At the Clinical and Rehabilitation Sciences Research Group we focus on improving the quality of life for people with injuries and chronic conditions.
In order to do so we ask many questions:
- Who develops these problems?
- How do we help resolve them or manage the conditions effectively?
- How do we predict the likelihood of conditions within populations?
- How can we then prevent these conditions occurring or reduce their impact?
By doing so we help health science professionals deliver better patient outcomes and enable the health care budget to go further.
In general, there are three levels to what we do:
- Investigating the underlying impairment to functional well-being. Here we look at the actual mechanics involved in the injury or chronic condition.
- Developing interventions to address the functional impairment.
- Finding out how affected individuals perceive they have benefited from the intervention/treatment.
In addition to the research carried out by the different teams, there are several ongoing projects undertaken within the Group.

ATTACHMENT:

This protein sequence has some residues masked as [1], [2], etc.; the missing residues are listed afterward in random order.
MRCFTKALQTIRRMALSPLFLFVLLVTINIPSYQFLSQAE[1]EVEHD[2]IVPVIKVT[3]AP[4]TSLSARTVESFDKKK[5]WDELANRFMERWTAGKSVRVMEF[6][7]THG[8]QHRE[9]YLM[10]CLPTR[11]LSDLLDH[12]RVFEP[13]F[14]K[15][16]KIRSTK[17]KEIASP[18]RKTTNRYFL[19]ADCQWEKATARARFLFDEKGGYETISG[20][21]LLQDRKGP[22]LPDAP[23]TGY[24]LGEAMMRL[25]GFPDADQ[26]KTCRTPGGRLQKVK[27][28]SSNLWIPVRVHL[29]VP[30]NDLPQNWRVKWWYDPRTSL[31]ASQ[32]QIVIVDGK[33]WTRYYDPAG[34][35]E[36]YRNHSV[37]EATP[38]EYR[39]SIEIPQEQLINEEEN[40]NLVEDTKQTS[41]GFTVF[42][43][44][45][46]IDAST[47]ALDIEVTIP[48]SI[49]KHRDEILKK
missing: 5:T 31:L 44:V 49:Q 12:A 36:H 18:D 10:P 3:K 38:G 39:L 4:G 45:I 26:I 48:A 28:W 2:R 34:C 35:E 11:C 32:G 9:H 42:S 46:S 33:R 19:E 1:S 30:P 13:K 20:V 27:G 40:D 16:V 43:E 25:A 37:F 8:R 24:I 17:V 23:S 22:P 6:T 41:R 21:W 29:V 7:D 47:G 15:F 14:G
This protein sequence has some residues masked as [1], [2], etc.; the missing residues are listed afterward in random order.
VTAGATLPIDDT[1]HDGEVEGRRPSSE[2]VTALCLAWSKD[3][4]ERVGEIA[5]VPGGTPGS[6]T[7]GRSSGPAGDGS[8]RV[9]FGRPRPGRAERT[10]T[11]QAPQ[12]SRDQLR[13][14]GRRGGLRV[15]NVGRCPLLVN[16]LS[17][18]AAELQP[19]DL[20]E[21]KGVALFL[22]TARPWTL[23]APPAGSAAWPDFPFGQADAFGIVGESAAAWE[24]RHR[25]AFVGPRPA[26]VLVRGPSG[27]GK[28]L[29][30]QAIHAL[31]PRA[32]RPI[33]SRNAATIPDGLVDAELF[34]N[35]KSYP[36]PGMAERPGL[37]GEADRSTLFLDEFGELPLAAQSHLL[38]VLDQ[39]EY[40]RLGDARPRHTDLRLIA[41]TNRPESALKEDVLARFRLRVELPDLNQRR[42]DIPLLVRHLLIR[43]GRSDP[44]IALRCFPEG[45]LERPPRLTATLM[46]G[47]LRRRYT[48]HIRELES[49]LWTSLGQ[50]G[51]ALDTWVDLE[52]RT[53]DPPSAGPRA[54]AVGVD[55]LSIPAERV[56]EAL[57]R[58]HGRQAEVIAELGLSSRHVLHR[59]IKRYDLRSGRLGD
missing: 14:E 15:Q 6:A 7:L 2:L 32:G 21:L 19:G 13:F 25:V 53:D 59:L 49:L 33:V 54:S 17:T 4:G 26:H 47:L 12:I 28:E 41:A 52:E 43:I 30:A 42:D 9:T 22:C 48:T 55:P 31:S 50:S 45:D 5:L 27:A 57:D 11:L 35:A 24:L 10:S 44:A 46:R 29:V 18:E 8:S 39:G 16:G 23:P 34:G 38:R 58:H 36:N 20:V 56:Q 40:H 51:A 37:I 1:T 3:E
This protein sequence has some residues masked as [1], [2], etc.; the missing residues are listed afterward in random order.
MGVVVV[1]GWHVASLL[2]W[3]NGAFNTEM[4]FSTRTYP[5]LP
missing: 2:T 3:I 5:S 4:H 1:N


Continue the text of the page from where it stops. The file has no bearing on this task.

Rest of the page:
The Group tests actual strategies. Our research has led to the creation of new interventions and the removal of those that are ineffective.
For example, stroke patients often end up with shoulder problems. A study by the neurological rehabilitation team resulted in stroke patients getting shoulder protection early in the acute rehabilitation before they developed shoulder problems.
The ‘end stage’ nature of our research means that findings can directly translate into clinical treatment best practice and national clinical guidelines.
There are five research teams within the Group:
Arthritis and Musculoskeletal
The Arthritis and Musculoskeletal team conducts leading research into back pain, foot and ankle, and hip and groin injury.
The Breast Cancer team leads the world in understanding and treating the arm swelling that generally follows breast cancer.
Lung and Heart Physiotherapy
The research of the Lung and Heart Physiotherapy team includes lung mechanics and flow rates during exercise.
The Neurological Rehabilitation team conducts internationally-recognised research into stroke and Parkinson’s Disease rehabilitation.
Occupational Performance addresses how health impacts work and work impacts health.